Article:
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Academic Obsolescence, Indeed

Mail is taking a while to catch up with me these days, given that it’s got to go through the postal service, campus mail, my department, campus mail, and the postal service again before it gets to me. So needless to say, I’m a little behind on some things. But I last week received this letter [Edited to remove link, as target is now long gone. Suffice it to say that this was a link to the Greenblatt letter. –KF], which was apparently sent to all members of the MLA.

Having just completed (yay!) a first full-length scholarly manuscript (known in various stages of its composition as My Stupid Book, and at others demarked by other adjectives), I’m uncertain whether to be relieved by the import of this letter — whew! perhaps this manuscript getting accepted or not won’t be the turn of fate that drives my tenure decision — or deeply chilled. Have I spent the last six years on a project that will never see print?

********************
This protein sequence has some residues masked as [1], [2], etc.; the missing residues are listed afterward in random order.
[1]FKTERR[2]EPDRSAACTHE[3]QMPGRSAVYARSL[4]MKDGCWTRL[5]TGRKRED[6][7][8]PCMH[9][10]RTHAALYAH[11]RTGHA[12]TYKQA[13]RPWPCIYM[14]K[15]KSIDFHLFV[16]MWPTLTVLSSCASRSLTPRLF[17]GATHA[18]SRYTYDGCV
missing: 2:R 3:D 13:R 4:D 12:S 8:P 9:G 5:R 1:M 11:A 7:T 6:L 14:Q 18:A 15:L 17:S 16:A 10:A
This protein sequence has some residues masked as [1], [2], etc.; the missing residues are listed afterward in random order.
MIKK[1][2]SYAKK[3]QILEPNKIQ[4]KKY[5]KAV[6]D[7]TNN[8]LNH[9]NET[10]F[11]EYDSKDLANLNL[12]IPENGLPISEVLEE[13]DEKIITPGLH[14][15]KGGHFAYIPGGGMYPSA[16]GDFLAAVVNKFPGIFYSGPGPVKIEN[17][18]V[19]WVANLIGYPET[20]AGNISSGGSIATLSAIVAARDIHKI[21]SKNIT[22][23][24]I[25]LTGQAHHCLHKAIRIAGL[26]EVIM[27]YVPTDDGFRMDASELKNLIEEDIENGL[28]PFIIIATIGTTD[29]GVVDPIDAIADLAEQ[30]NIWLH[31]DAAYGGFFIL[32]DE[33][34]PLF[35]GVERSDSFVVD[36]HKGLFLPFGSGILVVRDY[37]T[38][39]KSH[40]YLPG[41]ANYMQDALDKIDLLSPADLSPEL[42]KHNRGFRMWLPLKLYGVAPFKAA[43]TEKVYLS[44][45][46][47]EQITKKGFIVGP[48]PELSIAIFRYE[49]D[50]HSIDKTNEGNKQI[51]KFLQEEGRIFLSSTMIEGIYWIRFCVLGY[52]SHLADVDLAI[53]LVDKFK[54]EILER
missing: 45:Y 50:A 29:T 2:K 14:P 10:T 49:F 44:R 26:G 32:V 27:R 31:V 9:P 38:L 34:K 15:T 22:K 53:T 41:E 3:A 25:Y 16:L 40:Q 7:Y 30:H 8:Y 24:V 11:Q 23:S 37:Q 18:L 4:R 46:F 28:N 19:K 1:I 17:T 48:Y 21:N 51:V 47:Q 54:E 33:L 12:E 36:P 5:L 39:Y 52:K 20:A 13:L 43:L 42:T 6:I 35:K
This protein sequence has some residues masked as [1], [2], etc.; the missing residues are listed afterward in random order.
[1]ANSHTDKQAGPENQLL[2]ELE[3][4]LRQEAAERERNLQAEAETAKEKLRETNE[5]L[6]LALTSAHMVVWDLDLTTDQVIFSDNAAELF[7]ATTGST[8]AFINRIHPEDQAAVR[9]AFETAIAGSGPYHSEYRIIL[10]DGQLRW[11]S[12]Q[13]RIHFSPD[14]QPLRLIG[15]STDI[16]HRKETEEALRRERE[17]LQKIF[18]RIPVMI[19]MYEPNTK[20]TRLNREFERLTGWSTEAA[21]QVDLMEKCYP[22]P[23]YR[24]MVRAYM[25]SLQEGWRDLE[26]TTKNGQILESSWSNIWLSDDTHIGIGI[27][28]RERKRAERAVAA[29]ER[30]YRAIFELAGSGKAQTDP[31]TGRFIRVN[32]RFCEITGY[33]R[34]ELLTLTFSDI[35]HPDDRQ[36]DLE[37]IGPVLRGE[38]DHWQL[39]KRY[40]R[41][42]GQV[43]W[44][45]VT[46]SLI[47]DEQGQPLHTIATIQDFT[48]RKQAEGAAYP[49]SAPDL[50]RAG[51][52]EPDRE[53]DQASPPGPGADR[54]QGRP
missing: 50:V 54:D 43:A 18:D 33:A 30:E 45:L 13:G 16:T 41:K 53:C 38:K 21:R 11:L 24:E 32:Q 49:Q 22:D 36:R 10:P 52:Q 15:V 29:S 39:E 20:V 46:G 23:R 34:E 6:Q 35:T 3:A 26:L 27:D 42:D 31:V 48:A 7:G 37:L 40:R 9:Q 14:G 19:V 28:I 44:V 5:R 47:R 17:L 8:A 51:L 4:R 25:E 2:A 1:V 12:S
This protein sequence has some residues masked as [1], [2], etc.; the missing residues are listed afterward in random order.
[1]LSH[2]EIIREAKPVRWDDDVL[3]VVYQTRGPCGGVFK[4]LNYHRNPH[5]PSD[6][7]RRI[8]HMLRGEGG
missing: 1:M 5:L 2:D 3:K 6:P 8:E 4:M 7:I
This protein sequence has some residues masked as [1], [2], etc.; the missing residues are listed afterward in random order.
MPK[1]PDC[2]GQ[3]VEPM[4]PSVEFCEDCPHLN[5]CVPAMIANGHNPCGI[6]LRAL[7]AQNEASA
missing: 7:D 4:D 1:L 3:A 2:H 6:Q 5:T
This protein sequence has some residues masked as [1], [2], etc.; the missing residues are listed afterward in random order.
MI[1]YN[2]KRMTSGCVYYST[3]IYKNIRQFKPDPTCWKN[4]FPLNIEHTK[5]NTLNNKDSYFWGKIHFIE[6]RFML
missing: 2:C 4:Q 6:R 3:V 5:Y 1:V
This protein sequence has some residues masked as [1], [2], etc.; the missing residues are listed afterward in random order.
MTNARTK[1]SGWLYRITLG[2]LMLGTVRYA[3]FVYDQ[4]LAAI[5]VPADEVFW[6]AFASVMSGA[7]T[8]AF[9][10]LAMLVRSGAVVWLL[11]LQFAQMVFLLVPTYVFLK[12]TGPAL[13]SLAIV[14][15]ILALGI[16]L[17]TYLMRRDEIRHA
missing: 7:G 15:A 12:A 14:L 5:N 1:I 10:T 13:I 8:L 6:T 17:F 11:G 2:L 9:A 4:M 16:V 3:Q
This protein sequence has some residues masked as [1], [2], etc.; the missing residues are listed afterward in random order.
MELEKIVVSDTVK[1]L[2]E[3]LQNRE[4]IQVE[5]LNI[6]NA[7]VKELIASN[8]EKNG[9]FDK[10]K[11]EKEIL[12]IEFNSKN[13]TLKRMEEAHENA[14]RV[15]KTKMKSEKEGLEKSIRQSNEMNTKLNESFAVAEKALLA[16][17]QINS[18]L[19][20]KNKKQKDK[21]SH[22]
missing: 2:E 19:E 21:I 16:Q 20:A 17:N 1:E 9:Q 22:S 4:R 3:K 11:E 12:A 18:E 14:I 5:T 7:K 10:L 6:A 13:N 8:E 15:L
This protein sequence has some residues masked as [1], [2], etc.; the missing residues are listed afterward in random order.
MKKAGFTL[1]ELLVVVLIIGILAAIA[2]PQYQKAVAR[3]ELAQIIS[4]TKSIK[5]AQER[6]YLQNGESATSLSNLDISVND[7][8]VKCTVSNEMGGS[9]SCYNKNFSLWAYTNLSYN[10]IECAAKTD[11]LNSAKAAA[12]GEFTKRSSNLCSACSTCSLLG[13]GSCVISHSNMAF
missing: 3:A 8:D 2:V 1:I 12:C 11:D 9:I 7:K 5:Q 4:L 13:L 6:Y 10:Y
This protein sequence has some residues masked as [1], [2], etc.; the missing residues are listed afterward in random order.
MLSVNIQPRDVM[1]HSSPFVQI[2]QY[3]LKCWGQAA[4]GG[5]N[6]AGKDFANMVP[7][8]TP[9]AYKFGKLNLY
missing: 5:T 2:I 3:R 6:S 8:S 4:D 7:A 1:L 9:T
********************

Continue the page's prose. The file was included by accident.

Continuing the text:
When I’m able to escape my own self-involvement, however, I can see that there are some deeper issues to be pondered here. Is academic publishing obsolete? Aside from those of us still trying to get tenure, will anyone miss it if it is? And if it’s not, how can it escape the fiscal crisis in which it’s mired? Certain refereed journals on the web have begun to make inroads into that avenue of academic publishing, such that having an article in Postmodern Culture, say, has the something of the same clout as having an article in Representations would. Can the same be done for the monograph? Will anyone stand — er, sit — for reading a monograph on the web? Or is the scholarly monograph all but dead?


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